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'Arrested Development' gets new episodes; plans for movie move forward

'Arrested Development' season four coming in 2013. Showtime and Netflix are in talks to distribute.

By Michael CriderScreen Rant / October 3, 2011

'Arrested Development' stars Jason Bateman and Will Arnett fight over dueling banana stands in an episode from the series.

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The loyal Arrested Development fanbase erupted today after creator Mitchell Hurwitz announced that plans were in motion for a fourth season of the iconic show, leading into the long-delayed movie. Now we know that both Showtime and Netflix are vying to broadcast the new episodes, currently expected to air sometime in 2013.

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Hurwitz and the entire main cast of Arrested Development were at The New Yorker Film Festival in Manhattan to announce the plans. All the main cast members (Will Arnett, Jason Bateman, Michael Cera, David Cross, Portia de Rossi, Tony Hale, Alia Shawkat, Jeffrey Tambor, and Jessica Walter) will be returning for the fourth season, which will consist of ten episodes. Each episode will focus on a specific character.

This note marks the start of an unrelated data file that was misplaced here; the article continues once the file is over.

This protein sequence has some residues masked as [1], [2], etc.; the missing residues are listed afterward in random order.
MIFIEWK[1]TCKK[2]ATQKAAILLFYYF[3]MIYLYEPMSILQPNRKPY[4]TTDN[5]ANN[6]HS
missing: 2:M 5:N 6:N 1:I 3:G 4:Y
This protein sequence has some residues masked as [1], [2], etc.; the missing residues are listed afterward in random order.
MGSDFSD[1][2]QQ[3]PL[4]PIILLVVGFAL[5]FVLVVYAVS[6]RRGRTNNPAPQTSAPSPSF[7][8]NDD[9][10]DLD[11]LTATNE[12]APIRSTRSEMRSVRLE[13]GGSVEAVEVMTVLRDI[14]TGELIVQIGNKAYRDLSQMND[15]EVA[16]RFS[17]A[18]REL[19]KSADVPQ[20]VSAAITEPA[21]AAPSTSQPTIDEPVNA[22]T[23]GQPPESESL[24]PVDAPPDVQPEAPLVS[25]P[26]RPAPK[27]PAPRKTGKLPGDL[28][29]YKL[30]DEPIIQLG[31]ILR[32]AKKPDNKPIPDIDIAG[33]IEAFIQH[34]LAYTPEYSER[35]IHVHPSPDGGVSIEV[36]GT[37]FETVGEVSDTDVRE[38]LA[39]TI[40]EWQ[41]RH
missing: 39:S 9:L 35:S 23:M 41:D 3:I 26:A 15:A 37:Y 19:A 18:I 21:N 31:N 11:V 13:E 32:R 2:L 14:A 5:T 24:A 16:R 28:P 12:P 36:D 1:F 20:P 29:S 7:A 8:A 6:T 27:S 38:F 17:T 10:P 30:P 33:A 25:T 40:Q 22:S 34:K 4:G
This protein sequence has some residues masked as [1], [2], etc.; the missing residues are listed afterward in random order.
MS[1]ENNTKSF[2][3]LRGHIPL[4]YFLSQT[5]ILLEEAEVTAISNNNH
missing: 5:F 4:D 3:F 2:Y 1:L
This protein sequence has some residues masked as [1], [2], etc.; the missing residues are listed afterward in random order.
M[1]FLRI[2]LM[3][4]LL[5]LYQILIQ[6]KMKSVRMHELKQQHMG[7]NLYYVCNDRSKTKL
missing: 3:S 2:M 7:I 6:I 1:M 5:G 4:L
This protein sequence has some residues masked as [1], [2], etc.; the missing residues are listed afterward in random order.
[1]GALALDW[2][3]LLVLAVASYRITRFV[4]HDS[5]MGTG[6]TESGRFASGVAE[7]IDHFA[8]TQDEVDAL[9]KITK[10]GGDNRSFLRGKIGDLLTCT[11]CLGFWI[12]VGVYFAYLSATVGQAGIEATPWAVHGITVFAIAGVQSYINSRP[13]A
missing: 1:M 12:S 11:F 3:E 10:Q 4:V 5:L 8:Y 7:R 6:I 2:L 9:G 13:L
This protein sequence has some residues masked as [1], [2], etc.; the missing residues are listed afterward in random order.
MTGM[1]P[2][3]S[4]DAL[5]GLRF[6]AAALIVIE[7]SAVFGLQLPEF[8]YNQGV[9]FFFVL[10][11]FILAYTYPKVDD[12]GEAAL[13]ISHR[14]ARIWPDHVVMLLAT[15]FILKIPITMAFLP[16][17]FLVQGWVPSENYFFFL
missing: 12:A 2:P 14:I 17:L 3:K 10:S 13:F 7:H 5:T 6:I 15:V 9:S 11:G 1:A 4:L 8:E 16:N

Jason Bateman tweeted to the excited fanbase just moments ago:

“It’s true. We will do 10 episodes and the movie. Probably shoot them all together next summer for a release in early ’13. VERY excited!”

Though 20th Century FOX TV will produce both the new season and the movie, it looks as though the parent company isn’t interested in airing the episodes on its broadcast network. Hurwitz has stated that the episodes don’t necessarily have to air on Fox, and according to an anonymous source at Deadline, streaming giant Netflix and cable staple Showtime are both vying for the privilege.

Both companies have strong reasons to pick up Arrested Development. Netflix has long had the series available on its instant streaming service, and they’re thirsty for high-profile original content, like the upcoming series House of Cards starring Kevin Spacey. Showtime is headed by David Nevins, who was a fan and champion of the show when he was working for Fox during its three-year run. On that note, the choice to bring Arrested Development back in early 2013 strikes a resonance with fans, since it will be ten years since the original season was shown on television.

Perhaps most exciting out of all this is that when and if fresh episodes of the show air on a new network, the increased viewership (or in Netflix’s case, traffic) will certainly spur talk of even more Arrested Development to come. The events of today could well be the beginning of a full-fledged revival for the much-loved series.

Michael Crider blogs for Screen Rant.

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